Brian also was a bit of a legend within my circle of wrestling friends as he briefly wrestled professionally for a few "outlaw" wrestling groups after high school graduation. He even had a shot or two working as enhancement talent for Angelo Poffo's International Championship Wrestling (ICW) in the late 1970 and early 1980s. We would always talk wrestling when I would go by the Garden Basket and I'll never forget how proud Brian was when he got to wrestle the original Sheik, Ed Farhat, on a local outlaw show.

"He cut me," Brian said with a big smile on his face.

"He what?" I asked in horror.

"He cut me," Brian repeated. "He took a small razor blade and cut my forehead. I never felt it, but I bled like crazy. The sweat sure made it sting." He showed me the scar. This was a rite of passage for a young professional wrestler.


But I digress; back to those TV guides -



Sometimes in life, we just get lucky. Such were the circumstances that allowed me to grow up watching Mid-Atlantic Wrestling. It was a form of unexplained, pure dumb luck.

I grew up in Kingsport, TN, in the 1960s and 1970s and by all rights, based on geography alone, should have never had the privilege of watching the glory years of Mid-Atlantic wrestling. Kingsport was part of the Knoxville wrestling territory, at that time called Southeastern Championship Wrestling run by Ron and Robert Fuller, and their TV program aired in our market on WJHL-11 out of Johnson City. None of the stations we picked up on our small rooftop antenna carried Mid-Atlantic Wrestling. But when cable TV came along, our local cable system carried not only the NBC / ABC / CBS network affiliates from our local TV market in east Tennessee, but also a half dozen other broadcast stations from other cities, including NBC and ABC stations from the Greenville-Spartanburg-Asheville market. And as fate would also have it, these two stations were the two stations in that market that carried the two Jim Crockett Promotions wrestling programs, Mid-Atlantic Championship Wrestling and Wide World Wrestling.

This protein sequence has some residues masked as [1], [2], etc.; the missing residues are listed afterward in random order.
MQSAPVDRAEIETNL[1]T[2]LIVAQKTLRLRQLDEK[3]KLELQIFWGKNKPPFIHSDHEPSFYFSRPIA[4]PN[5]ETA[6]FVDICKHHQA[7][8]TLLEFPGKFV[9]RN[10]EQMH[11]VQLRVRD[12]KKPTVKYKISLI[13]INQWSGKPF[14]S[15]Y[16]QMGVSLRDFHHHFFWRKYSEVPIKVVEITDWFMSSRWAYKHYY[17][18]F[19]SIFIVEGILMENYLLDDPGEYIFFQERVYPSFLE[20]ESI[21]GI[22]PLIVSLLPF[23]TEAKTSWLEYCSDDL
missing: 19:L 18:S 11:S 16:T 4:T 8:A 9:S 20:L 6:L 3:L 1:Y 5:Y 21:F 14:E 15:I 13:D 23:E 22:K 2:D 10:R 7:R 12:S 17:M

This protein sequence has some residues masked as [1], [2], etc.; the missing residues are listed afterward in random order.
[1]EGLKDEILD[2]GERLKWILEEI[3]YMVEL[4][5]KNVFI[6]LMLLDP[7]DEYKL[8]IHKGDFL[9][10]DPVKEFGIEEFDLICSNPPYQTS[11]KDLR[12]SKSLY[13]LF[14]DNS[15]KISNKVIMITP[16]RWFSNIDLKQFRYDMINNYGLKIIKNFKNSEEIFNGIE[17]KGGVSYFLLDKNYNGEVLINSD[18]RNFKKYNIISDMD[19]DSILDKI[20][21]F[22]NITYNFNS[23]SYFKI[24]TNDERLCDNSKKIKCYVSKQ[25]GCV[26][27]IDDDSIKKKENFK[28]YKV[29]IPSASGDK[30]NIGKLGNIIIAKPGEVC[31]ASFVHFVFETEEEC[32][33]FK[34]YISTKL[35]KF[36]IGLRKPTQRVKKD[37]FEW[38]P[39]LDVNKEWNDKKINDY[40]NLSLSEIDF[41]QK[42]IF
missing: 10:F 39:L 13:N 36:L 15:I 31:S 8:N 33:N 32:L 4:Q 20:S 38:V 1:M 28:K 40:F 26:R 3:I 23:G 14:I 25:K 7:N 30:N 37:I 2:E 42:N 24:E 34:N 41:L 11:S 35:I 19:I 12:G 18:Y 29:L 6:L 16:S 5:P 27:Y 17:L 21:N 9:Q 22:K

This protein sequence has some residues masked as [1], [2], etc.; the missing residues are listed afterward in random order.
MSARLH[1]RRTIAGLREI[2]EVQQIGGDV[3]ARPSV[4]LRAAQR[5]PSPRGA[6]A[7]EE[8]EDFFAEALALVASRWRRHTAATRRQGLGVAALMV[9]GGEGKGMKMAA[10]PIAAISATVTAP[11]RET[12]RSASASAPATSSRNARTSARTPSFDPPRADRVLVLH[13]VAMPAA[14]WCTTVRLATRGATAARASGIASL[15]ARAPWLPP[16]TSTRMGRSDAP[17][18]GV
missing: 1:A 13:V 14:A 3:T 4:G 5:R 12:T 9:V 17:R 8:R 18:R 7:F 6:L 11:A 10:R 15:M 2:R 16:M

The two out-of-market stations on my cable system that carried the Jim Crockett Promotions TV shows were major network affiliates: WFBC-4 in Greenville , SC (which later became WYFF) was an affiliate of the NBC network. WLOS in Asheville NC was an ABC affiliate. Our market of course (Kingsport / Bristol / Johnson City) had its own affiliates of these networks.